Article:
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April 9, 2021 - 5:51pm

Batavia business owner continues his health battles, including a rare cancer

posted by Billie Owens in charity, GoFundMe, batavia, news, Farmers Insurance Agency.

Jeff Houseknecht, whose 42 birthday is the 26th of this month, continues his battle with a terminal stage 4 cancer so rare fewer than 100 people on the planet are known to have it.

He lives on Garden Drive in Batavia, with his wife of almost 15 years, Carolyn, and their two children, 12-year-old Zachary and 10-year-old Lily.

Jeff has had health problems since he was 20, starting with epilepsy, but was able to soldier on because of his strong work ethic and upbeat attitude. Soon after the birth of his daughter, he was hit with multiple health problems, some of which went largely undiagnosed. These ranged from pneumonia and gastrointestinal problems to a spinal condition that caused his spine to slowly fuse together.

The physical problems steadily piled on.

He eventually was also diagnosed with Crohn's disease, which in turn brought on Parkinson's disease, according to his neurologist, and the resulting impediments to movement and speech that had to be overcome. He nearly recovered but some Parkinson's symptoms remain to be wrestled with.

To continue to be mobile and able to work, he was given twice-monthly shots of Humira, an immunosuppressant drug.

But in 2014, a softball-size lesion developed on his spine, which turned out to be MRSA -- methicillin-resistant staphylococcus aureus -- an infectious "super bug" that's difficult to treat and eradicate.

It found an opportunity in Jeff because of the Humira regime.

More such lesions would crop up and jeopardize his health further. A golf-ball-size lesion on his forehead appeared to respond to antibiotics at first, then one morning he woke up looking like he endured the bad end of brawl and doctors told him he might lose his right eye.

When Zachary was 6, he told his family his birthday wish was for daddy not to die. The child's heart-wrenching plea was a turning point, prompting Jeff to take time from his work to support his family and instead focus on his health so he could live and resume his responsibilities.

All the while, of course, there are bills and co-pays, plus travel and living expenses that mount as does the emotional toll.

Things were looking better last year before coronavirus struck. The Houseknechts opened Farmers Insurance Agency at 214 E. Main St. in Downtown Batavia and the ribbon cutting with the Genesee County Chamber of Commerce was Feb. 20, 2020.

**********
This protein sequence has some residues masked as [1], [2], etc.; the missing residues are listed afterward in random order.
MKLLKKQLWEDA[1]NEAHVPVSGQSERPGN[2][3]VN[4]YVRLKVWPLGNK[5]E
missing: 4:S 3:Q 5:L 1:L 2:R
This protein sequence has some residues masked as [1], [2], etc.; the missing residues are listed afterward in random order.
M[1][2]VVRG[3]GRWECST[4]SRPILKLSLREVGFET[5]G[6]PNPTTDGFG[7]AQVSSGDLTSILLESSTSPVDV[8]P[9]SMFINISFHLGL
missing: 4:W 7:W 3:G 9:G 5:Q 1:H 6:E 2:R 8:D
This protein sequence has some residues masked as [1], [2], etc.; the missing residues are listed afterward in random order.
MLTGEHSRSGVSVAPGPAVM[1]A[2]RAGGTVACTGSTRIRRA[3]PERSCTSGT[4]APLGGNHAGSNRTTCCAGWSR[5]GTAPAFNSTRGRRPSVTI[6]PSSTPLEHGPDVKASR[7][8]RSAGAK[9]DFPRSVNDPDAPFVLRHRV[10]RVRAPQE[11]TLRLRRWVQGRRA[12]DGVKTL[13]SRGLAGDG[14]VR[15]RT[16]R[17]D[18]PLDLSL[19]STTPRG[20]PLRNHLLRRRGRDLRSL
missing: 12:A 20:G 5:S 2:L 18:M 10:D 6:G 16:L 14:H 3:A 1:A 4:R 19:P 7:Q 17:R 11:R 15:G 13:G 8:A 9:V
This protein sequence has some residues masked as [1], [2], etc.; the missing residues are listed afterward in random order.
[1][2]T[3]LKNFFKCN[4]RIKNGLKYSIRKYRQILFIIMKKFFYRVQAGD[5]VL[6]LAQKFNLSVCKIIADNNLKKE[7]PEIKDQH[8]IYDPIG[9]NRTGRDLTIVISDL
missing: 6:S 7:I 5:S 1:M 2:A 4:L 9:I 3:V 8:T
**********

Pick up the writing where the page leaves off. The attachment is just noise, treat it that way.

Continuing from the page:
The COVID-19 pandemic lockdown came almost a month later. They are open now with the expected health and safety protocols in place, but like most small business owners will tell you, it's been a tough year.

And that's without the deep water the Houseknechts have had to slog through. 

But it hasn't been all bad.

"The outpouring of help and support has been probably one of the best things to come out of all this," Carolyn said this afternoon.

Sounding a little choked up, she added, "This community has helped us with housework, helped rake the yard ... we didn't expect to need this much help so soon, but we're very, very grateful for everyone's help."

Jeff said he grew up here and that's just the way people are raised -- they help their neighbors, they give to their community.

They hold basket raffles, meat auctions, 50/50s, chicken BBQs, donate farm produce, give away clothes, boots and mittens, and stock food pantries with goods, donate blood, recycle old electronics for a good cause, pray for you, enlist small armies to craft greeting cards -- you name it.

(We know firsthand they'll pull your vehicle out of a snowbank. (If you're a newcomer with California plates, your wintertime predicament may concurrently prompt the briefest faint smile, but then that could just be your imagination...))

If you'd like to help Jeff and Carolyn Houseknecht and their family monetarily, there's a GoFundMe, established by Carolyn on April 7. To date, $24,510 has been raised toward the $50,000 goal.

Read more at the GoFundMe partner site, CaringBridge.

And/or help the family out by providing them with prepared meals via Meal Train.

File photo of the ribbon-cutting ceremony for the opening of the Houseknechts' insurance agency in Batavia a year ago February.

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